MODULE 1

Basic Principles of Turbomachines

INTRODUCTION
A fluid machine is a device which converts the energy stored by a fluid into mechanical energy or vice versa . The energy stored by a fluid mass appears in the form of potential, kinetic and intermolecular energy. The mechanical energy, on the other hand, is usually transmitted by a rotating shaft. Machines using liquid (mainly water, for almost all practical purposes) are termed as hydraulic machines. In this chapter we shall discuss, in general, the basic fluid mechanical principle governing the energy transfer in a fluid machine and also a brief description of different kinds of hydraulic machines along with their performances. Discussion on machines using air or other gases is beyond the scope of the chapter.

CLASSIFICAITONS OF FLUID MACHINES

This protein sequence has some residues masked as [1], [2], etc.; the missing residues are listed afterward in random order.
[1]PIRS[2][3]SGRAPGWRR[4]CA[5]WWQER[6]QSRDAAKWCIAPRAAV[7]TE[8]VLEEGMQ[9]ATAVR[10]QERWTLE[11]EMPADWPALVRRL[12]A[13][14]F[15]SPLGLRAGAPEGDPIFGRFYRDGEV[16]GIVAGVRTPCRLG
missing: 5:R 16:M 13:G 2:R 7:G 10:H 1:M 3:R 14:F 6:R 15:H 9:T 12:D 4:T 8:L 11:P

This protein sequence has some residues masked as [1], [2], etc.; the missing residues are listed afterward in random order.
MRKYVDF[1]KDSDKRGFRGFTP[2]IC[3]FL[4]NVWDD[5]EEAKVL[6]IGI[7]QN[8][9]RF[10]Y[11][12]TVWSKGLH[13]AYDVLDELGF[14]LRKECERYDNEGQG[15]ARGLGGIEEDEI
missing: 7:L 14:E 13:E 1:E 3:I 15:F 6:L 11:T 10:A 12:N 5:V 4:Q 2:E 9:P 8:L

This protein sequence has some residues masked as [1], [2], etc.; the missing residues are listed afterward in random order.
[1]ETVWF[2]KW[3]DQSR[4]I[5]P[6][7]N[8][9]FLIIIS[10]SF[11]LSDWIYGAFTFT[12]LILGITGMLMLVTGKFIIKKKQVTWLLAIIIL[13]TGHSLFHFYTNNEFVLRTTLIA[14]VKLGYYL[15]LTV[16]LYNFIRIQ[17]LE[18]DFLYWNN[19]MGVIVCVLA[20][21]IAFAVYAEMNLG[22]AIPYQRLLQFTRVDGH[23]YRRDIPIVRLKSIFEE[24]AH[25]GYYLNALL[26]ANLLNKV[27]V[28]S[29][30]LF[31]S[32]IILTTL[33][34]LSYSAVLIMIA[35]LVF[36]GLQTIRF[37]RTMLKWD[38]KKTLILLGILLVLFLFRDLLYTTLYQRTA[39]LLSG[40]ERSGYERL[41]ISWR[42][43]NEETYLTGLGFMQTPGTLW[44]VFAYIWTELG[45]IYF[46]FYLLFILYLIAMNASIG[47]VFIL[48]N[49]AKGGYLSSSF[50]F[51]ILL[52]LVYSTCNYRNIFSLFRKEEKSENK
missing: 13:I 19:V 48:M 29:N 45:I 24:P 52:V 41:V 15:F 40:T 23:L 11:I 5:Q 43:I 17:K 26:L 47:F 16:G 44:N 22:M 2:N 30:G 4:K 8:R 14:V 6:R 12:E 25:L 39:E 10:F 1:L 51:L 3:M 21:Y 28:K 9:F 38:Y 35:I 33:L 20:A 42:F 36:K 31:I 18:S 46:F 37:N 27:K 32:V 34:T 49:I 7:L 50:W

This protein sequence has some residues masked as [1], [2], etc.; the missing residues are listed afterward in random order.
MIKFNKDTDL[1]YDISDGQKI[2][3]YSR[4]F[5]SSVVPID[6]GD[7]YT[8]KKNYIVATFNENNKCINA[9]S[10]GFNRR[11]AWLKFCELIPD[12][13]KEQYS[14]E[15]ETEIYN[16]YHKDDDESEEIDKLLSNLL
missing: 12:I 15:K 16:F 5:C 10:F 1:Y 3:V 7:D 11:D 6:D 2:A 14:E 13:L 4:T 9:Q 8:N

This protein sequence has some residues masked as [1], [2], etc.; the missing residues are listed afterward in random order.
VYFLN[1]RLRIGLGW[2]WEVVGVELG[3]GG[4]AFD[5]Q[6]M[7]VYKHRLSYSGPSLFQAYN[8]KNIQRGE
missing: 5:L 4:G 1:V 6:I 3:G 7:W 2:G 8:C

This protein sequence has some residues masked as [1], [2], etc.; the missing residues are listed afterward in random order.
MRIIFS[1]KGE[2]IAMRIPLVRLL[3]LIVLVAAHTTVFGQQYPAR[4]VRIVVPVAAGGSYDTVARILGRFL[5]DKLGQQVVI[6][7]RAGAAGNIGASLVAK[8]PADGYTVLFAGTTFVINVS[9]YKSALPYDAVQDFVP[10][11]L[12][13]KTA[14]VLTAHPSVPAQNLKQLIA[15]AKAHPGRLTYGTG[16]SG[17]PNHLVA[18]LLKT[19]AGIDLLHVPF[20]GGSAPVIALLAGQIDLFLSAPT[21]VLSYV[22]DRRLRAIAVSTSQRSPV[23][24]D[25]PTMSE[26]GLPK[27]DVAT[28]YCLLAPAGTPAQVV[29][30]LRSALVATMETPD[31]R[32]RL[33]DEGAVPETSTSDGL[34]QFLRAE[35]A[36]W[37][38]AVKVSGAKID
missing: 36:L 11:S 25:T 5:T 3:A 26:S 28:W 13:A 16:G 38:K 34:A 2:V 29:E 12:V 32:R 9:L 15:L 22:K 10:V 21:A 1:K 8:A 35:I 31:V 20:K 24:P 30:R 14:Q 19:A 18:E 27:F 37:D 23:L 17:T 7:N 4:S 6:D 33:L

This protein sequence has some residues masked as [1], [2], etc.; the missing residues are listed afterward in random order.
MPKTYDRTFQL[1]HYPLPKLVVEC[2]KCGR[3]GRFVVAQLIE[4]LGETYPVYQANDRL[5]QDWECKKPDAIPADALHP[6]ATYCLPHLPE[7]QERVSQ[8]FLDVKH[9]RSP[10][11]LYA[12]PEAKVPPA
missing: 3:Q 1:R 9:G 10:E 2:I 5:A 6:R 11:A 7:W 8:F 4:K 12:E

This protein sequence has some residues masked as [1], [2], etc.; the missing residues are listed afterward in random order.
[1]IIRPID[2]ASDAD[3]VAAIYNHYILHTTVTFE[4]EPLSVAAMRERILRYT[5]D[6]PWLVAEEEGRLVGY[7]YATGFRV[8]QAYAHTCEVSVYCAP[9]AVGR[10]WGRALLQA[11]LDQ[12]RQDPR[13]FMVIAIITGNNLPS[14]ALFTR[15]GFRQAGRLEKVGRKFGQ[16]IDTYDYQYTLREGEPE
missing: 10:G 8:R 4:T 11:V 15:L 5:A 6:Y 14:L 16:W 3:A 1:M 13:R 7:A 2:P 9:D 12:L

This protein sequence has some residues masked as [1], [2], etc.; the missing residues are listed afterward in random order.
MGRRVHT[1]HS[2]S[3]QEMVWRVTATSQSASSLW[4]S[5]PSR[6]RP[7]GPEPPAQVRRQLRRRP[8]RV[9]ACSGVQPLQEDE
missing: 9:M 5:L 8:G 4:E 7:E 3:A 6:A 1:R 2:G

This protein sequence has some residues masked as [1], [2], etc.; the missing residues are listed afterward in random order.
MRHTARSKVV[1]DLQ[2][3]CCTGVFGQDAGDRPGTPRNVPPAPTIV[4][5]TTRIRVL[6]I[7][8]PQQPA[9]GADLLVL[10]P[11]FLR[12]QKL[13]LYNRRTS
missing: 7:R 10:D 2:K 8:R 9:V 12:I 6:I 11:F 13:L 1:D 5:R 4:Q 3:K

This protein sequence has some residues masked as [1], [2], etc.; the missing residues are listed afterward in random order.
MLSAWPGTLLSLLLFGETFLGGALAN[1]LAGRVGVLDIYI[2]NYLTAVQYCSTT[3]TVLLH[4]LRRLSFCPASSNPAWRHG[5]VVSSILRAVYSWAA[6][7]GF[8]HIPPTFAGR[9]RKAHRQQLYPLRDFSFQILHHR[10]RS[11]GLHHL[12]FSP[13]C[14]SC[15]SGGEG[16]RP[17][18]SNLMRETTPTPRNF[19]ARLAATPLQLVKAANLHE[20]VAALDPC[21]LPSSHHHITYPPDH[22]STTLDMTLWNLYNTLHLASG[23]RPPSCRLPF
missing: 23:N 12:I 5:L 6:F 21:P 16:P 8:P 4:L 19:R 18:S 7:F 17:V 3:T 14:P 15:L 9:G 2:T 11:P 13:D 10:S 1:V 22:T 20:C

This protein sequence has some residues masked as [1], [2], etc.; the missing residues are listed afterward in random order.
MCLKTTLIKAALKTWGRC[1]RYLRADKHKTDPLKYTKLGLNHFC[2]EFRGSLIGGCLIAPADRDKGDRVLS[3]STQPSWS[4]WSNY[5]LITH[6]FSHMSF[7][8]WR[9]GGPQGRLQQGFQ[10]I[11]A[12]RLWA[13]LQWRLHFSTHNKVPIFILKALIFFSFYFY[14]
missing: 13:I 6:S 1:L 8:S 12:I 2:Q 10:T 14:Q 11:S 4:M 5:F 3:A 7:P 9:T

The fluid machines may be classified under different categories as follows:

Classification Based on Direction of Energy Conversion.
The device in which the kinetic, potential or intermolecular energy held by the fluid is converted in the form of mechanical energy of a rotating member is known as a turbine . The machines, on the other hand, where the mechanical energy from moving parts is transferred to a fluid to increase its stored energy by increasing either its pressure or velocity are known as pumps, compressors, fans or blowers .

Classification Based on Principle of Operation